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Best place to do YM?

ross84

Member
Joined
1 Mar 2019
Messages
142
I'm thinking the Canaries? (I escaped before Brexit and should get my Spanish residency soon, so can stay in Spain as long as I like). I'm thinking April/May/June.

Never been there - any suggestions? I understand it's tidal enough to qualifiy? Any good schools recommended? Want a 'serious' sailing experience, not a booze cruise.

Any suggestions welcome.

Cheers,
Ross
 

markspark7

Member
Joined
2 Nov 2014
Messages
179
Location
Scarborough
I'm thinking the Canaries? (I escaped before Brexit and should get my Spanish residency soon, so can stay in Spain as long as I like). I'm thinking April/May/June.

Never been there - any suggestions? I understand it's tidal enough to qualifiy? Any good schools recommended? Want a 'serious' sailing experience, not a booze cruise.

Any suggestions welcome.

Cheers,
Ross

Just come back from Tenerife doing my day skipper with Canary sail in Tenerife /La Gomera.
highly recommend them , they have various instructors for different levels and different sizes of boats. Eddie is one of the senior YM / OM instructors and has a zero tolerance to any messing about.
Really enjoyable and perfect weather.
There's two metres of tide mainly from Casablanca so more than enough to qualify.
 

ross84

Member
Joined
1 Mar 2019
Messages
142
I thought the WC of Scotland too, and it might be less booze cruisey, but honestly had enough of the UK for a while and want to retain my residency in Spain.
 

Uricanejack

Well-known member
Joined
22 Oct 2012
Messages
3,539
Are there any which are booze cruises?
For those of us who like our booze cruises of course.:)
 

Uricanejack

Well-known member
Joined
22 Oct 2012
Messages
3,539
I would think the most convenient location you like to live and or sail in is the best for you.
Provided it has a good reputation
 

awol

Well-known member
Joined
4 Jan 2005
Messages
5,682
Location
Me - Level 4 Edinburgh; Boat - in Level 4
Maybe it's the fog of lock-down but as I understood it the YM qualification is a Certificate of Competence indicating a level of knowledge, experience and ability not a course completion chit like the Day Skipper. Some establishments will take "Zero to Hero" payees through an intensive training programme of several months to give them that knowledge and experience but the proof is an examination by an independent examiner. Is that what the OP wants? Or is he after a pre-exam cramming session so he/she can pretend that is how they normally behave - something a competent examiner will poke holes in.
 

capnsensible

Well-known member
Joined
15 Mar 2007
Messages
29,097
Location
Atlantic
I'm thinking the Canaries? (I escaped before Brexit and should get my Spanish residency soon, so can stay in Spain as long as I like). I'm thinking April/May/June.

Never been there - any suggestions? I understand it's tidal enough to qualifiy? Any good schools recommended? Want a 'serious' sailing experience, not a booze cruise.

Any suggestions welcome.

Cheers,
Ross
Hiya. I've run YM preparation courses in the Solent, West Indies, The Canaries and Gibraltar. The one for me that wins is Gib. The Solent close second for scenarios but of course shabbier weather. It's far better, in my opinion, to be able to demonstrate you knowledge of Collision Regulations in busy areas.

Gib qualifies as a tidal exam.....not that it seems to matter much these days. The range isn't much but the rates can be brisk. I think there are four schools operating there at the moment, subject of course to covid restrictions.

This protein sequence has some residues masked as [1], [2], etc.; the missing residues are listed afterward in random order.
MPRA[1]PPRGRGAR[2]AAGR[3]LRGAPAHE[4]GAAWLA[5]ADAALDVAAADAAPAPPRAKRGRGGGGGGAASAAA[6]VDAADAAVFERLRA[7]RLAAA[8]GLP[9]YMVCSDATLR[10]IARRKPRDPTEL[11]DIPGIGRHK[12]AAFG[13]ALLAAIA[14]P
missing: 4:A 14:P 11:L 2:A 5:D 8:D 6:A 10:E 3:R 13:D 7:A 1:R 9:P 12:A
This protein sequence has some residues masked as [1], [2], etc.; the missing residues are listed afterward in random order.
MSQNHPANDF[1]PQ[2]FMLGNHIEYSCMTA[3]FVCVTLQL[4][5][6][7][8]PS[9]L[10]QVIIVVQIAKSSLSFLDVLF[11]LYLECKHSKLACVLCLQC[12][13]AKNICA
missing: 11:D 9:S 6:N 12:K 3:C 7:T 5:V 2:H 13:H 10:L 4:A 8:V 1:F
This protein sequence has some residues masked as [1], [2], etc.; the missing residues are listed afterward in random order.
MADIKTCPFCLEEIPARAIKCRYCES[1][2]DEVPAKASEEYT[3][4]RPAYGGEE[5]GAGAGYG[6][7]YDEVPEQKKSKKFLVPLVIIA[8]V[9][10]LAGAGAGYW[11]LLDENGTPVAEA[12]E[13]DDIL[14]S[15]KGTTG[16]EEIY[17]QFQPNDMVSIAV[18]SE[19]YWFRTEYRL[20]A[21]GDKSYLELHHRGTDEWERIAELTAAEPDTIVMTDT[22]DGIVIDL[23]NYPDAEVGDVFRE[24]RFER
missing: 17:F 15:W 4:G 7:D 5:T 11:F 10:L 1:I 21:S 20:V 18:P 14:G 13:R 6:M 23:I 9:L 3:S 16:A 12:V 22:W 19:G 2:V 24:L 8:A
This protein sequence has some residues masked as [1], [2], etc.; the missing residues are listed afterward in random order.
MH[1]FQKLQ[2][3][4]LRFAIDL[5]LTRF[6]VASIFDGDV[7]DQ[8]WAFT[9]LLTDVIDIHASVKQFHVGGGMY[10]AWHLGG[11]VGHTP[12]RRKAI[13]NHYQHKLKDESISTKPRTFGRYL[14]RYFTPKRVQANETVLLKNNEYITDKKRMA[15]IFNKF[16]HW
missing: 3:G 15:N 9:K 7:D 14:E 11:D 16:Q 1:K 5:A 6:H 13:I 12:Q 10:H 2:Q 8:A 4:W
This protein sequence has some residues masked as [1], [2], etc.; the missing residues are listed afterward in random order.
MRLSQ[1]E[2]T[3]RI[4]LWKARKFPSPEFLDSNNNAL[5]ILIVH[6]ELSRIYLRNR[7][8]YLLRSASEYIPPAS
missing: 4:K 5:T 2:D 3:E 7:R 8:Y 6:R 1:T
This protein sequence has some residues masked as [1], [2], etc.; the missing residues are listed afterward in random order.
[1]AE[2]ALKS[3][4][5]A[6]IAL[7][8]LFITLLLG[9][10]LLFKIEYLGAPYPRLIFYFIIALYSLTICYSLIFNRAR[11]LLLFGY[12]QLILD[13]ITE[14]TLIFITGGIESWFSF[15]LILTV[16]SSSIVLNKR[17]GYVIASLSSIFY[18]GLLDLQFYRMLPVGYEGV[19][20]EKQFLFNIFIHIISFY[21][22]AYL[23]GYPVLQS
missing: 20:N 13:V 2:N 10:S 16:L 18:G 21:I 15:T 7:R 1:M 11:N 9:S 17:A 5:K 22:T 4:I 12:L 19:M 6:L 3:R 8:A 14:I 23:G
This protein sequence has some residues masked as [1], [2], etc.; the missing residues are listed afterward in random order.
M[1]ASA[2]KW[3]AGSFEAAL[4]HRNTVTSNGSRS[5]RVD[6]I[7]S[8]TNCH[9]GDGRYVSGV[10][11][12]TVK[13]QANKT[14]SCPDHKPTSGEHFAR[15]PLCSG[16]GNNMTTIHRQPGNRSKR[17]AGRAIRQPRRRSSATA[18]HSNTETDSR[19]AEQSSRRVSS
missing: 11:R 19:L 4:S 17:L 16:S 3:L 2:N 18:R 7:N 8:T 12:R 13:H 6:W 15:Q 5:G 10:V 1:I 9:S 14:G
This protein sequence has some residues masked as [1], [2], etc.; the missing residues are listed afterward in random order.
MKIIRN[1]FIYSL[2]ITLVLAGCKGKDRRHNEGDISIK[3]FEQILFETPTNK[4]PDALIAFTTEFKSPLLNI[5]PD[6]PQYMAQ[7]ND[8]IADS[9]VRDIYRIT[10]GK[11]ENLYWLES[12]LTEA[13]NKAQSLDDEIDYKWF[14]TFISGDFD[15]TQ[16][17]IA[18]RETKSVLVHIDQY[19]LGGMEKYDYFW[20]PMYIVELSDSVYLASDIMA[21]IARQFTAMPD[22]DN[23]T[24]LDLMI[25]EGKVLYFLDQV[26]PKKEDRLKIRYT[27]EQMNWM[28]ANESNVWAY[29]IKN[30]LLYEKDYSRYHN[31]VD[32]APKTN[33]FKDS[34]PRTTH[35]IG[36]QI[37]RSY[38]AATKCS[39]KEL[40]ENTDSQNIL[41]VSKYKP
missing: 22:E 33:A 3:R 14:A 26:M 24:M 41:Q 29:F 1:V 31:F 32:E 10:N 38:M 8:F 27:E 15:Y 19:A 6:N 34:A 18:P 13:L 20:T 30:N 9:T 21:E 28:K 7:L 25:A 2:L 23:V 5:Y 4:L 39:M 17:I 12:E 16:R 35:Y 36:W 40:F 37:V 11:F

Good luck with whatever you choose. Top tip, practice everything on the exam syllabus over and over. 👍
 

TernVI

Well-known member
Joined
8 Jul 2020
Messages
3,080
I'd suggest going somewhere you don't know too well, so you have to do things by the book.
Not looking at the chart because you've been racing in the area since before the instructor was born doesn't go down too well!
A prep week is a great chance to see a new area.
 

Barnacle Bill

Active member
Joined
27 Aug 2009
Messages
451
Location
County Kilkenny, Ireland
It depends on why you want to learn and where you want to sail. If you want to sail in the med, etc, then there is no harm in learning in warm latitudes and nice weather. But you will have a bit of a shock if you then decide to sail around the UK in a poor summer: tides are very much stronger and weather more tricky.

Conversely if you learn somewhere more challenging, you will be much more relaxed sailing where it's easier.

In either case, the course is just the start - real experience (and confidence) comes after that.
 

wully1

Well-known member
Joined
27 Aug 2002
Messages
2,383
Location
west coast of Scotland
I thought long and hard about doing a YM course and exam but in the end didn’t .
Not because I know it all - I certainly don’t by a long way, but because I didn’t need the bit of paper and because I felt I’d be spending a lot of time and money learning stuff I’d never use.

I own my own boat, don’t ever intend to charter or take paying guests so can’t see a need. I haven’t drowned or sunk (yet) in how ever many years and have a very poor opinion on the RYA courses I’ve done. ( not to mention BASI ffs...)

So far some basic knowledge, experience and a healthy level of cowardice has worked well.
 

awol

Well-known member
Joined
4 Jan 2005
Messages
5,682
Location
Me - Level 4 Edinburgh; Boat - in Level 4
I thought long and hard about doing a YM course and exam but in the end didn’t .
Not because I know it all - I certainly don’t by a long way, but because I didn’t need the bit of paper and because I felt I’d be spending a lot of time and money learning stuff I’d never use.

I own my own boat, don’t ever intend to charter or take paying guests so can’t see a need. I haven’t drowned or sunk (yet) in how ever many years and have a very poor opinion on the RYA courses I’ve done. ( not to mention BASI ffs...)